diffHiC statistical test to check differences between conditions
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lazaris • 0
@lazaris-10999
Last seen 6.6 years ago

Dear Aaron,

your diffHiC package looks ideal for my case as I want to detect the

chromatin interaction differences between two conditions and I have

more than one technical replicates for each condition. However, I have

already the corrected matrices (with ICE and other methods) and I would

essentially like to use only the part of your pipeline that sets the contrasts

and performs the statistical tests. Would it be possible to have your

help on this?

Harris

diffHiC statistical test • 646 views
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Aaron Lun ★ 28k
@alun
Last seen 10 hours ago
The city by the bay

The "part of your pipeline that sets the contrasts and performs the statistical tests" is basically just edgeR. Most of the work that diffHic does is to process the data to get the read pair counts for each bin pair in each sample. So, if you've already got a matrix of counts (where each bin pair is a row, and each column is a sample - see below), you can just go straight to testing for differences between conditions with edgeR.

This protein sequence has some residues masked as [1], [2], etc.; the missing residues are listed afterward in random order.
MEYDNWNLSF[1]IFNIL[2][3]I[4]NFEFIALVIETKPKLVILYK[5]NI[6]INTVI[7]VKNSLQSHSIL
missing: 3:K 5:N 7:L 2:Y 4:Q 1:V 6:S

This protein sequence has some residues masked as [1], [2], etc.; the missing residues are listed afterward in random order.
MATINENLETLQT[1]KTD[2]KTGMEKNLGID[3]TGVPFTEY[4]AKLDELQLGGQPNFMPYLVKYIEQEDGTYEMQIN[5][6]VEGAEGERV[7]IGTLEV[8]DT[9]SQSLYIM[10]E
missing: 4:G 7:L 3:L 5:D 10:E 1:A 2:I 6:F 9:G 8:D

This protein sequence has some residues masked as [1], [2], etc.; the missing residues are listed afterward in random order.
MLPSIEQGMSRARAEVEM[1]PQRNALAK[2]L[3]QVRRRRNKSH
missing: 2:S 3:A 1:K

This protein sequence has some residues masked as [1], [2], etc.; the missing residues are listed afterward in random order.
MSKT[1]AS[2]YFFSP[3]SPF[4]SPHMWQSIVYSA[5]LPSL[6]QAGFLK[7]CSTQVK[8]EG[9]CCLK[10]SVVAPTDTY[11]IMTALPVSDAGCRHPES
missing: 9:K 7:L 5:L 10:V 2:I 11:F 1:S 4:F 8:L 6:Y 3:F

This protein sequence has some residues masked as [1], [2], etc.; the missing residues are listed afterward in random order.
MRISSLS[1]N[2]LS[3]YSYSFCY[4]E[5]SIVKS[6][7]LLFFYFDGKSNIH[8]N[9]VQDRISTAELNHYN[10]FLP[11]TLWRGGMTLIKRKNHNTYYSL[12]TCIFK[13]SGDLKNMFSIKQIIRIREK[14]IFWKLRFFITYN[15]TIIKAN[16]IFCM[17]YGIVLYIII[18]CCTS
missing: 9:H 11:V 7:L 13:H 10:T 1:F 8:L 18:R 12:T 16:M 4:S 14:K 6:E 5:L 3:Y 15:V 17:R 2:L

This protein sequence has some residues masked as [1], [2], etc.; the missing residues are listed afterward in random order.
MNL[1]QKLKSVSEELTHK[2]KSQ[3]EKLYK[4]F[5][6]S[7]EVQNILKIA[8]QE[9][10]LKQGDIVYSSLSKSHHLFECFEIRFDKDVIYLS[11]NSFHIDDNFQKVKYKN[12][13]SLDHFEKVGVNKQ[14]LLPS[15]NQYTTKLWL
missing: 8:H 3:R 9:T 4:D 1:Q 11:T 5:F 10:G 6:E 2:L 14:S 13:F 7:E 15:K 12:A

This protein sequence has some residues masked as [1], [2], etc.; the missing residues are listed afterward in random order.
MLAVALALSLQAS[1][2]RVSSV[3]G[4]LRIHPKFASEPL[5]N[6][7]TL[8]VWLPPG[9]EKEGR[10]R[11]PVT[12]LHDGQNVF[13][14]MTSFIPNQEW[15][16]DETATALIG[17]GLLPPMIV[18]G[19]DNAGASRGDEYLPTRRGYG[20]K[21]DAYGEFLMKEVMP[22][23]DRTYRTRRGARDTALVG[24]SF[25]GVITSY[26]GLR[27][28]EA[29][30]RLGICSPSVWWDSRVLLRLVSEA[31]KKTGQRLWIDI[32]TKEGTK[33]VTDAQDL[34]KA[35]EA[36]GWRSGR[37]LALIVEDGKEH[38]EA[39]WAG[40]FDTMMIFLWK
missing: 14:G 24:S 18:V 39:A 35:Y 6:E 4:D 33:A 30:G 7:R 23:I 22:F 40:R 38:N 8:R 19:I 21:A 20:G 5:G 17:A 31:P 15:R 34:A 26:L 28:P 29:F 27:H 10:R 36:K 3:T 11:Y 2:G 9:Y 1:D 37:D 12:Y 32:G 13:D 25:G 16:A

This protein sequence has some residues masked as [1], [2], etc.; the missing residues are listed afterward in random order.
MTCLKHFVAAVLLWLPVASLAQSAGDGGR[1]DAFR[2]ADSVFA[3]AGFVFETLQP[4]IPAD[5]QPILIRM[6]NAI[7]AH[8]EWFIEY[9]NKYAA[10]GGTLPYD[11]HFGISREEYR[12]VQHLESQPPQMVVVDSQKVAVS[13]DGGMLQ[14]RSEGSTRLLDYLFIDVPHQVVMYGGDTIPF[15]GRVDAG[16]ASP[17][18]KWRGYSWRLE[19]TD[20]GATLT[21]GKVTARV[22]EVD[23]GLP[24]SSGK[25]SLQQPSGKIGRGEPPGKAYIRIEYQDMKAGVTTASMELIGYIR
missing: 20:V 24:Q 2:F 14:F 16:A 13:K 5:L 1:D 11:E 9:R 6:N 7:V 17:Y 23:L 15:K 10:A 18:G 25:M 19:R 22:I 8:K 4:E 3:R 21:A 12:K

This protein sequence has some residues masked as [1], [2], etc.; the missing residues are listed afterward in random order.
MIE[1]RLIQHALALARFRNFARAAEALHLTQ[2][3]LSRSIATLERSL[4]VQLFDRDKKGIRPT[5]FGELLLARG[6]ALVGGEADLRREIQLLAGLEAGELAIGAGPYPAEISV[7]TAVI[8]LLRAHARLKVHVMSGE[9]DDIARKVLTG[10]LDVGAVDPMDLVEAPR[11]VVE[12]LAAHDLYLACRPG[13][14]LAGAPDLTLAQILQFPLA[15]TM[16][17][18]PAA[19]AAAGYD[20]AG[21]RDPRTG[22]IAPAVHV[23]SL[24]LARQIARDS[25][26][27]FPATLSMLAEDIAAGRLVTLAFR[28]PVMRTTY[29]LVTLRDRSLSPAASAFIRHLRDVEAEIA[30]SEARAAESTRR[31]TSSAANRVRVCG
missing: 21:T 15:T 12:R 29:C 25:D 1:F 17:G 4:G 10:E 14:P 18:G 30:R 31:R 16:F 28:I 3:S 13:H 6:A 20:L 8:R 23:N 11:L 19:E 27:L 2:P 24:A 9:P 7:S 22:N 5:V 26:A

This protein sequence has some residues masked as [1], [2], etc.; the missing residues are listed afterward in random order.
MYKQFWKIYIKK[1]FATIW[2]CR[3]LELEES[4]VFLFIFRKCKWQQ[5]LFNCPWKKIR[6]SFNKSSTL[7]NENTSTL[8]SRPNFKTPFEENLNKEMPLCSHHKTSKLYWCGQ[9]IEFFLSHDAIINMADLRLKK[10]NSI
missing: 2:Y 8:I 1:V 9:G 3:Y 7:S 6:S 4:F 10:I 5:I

However, from your original post, it seems that you have normalized intensities rather than counts. If you want to use edgeR (or DESeq2, or limma + voom), you need the raw counts. Information about normalization is introduced via GLM offsets, rather than being applied directly to the counts. To this end, you could use an approach similar to the one described in Section 5.3 of the user's guide, where the log-transformed correction factor (required to get from the count to the normalized intensity in the first place) is used as the offset.

With all that said, though, is ICE really necessary for detecting differences? Remember that you're comparing the same bin pair between samples, such that the genomic biases that are removed by ICE would largely cancel out anyway. More important for a differential analysis are the biases between samples, e.g., due to variable cross-linking/ligation efficiency. I would suggest working from the raw counts and using the normOffsets function to compute offsets that eliminate library-specific biases. Alternatively, use normalizeCNV if your genomic biases are different between samples (e.g., due to copy number variations).

Finally, I guess that, even if you did have counts, you would have a 2D interaction count matrix from each sample (where each row and column represents a genomic region) rather than the matrix of counts per bin pair per sample that edgeR expects. To get from one to another, you can easily convert each of your 2D count matrices to ContactMatrix objects, and then do something like the below to obtain a single matrix for all bin pairs/samples. Assuming you have two libraries (represented by cm1 and cm2):

# Select interesting interactions; in this case, non-zero in at least one library
to.keep <- as.matrix(cm1)!=0 | as.matrix(cm2)!=0
iset1 <- deflate(cm1, extract=to.keep)
iset2 <- deflate(cm2, extract=to.keep)
data <- cbind(iset1, iset2)
interactions(data) <- as(interactions(data), "ReverseStrictGInteractions")

The data object can then be run through normOffsets and asDGEList - read the diffHic user's guide for more details.